Your date of filing is the date on which you actually file for Social Security Disability benefits. In some cases, this may differ from your Protected Filing Date, which is set at the date on which you first made your intent to file a claim for Social Security Disability benefits known to the Social Security Administration.
If you are filing for Social Security Disability benefits, you will need to meet eligibility requirements regarding how much time you have spent working over the past ten years. In most cases, you will need to have worked five out of the last ten years (this does vary somewhat for younger or older workers).
If you are filing for disability, you will need to meet requirements on your date of filing which involve the amount of other income you are receiving and any assets you own. In general, you may not own more than $2,000 in assets (with the exception of the house you live in and one vehicle) if you are single, or $3,000 in joint assets if you are married on your date of filing.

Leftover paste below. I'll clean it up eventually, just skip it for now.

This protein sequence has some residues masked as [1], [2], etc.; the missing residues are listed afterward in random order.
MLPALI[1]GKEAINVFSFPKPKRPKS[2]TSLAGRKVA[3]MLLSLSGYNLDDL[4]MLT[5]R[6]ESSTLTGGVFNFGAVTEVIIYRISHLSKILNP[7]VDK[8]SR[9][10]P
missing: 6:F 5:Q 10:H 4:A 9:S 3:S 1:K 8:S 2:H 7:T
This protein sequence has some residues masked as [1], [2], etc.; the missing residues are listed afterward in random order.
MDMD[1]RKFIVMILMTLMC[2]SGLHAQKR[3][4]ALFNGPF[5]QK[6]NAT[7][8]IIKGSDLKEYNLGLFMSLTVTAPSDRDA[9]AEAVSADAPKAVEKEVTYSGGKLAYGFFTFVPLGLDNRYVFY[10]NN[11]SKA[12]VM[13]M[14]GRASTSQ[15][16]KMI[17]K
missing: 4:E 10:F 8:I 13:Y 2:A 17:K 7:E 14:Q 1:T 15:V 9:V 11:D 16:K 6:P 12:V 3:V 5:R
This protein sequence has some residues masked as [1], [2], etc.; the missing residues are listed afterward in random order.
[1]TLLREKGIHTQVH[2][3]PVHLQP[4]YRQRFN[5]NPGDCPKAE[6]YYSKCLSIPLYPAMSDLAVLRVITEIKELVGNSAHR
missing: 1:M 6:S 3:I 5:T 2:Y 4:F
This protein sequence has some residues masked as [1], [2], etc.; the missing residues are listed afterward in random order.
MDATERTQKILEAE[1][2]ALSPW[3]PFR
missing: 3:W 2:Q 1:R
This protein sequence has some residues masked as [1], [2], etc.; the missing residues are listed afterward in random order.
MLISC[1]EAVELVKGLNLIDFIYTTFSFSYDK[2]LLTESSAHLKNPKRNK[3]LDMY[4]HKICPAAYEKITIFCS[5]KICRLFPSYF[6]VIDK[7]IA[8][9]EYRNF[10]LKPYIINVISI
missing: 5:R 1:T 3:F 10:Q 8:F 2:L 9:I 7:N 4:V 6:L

In most instances, you are best served by filing a Social Security Disability claim as soon as you begin to suspect that you may be disabled for more than a year, or that your disability is likely to be terminal. Even if you don’t want to start the process, you should consider filing intent to claim so that you will have a protected date of filing.
Once you have established a date of filing, even if you don’t go forward with your claim yet, you will have established the date at which your disability started, which can help you win Social Security Disability approval later. Having a date of filing established can also help you receive more back pay when your Social Security Disability benefits are approved.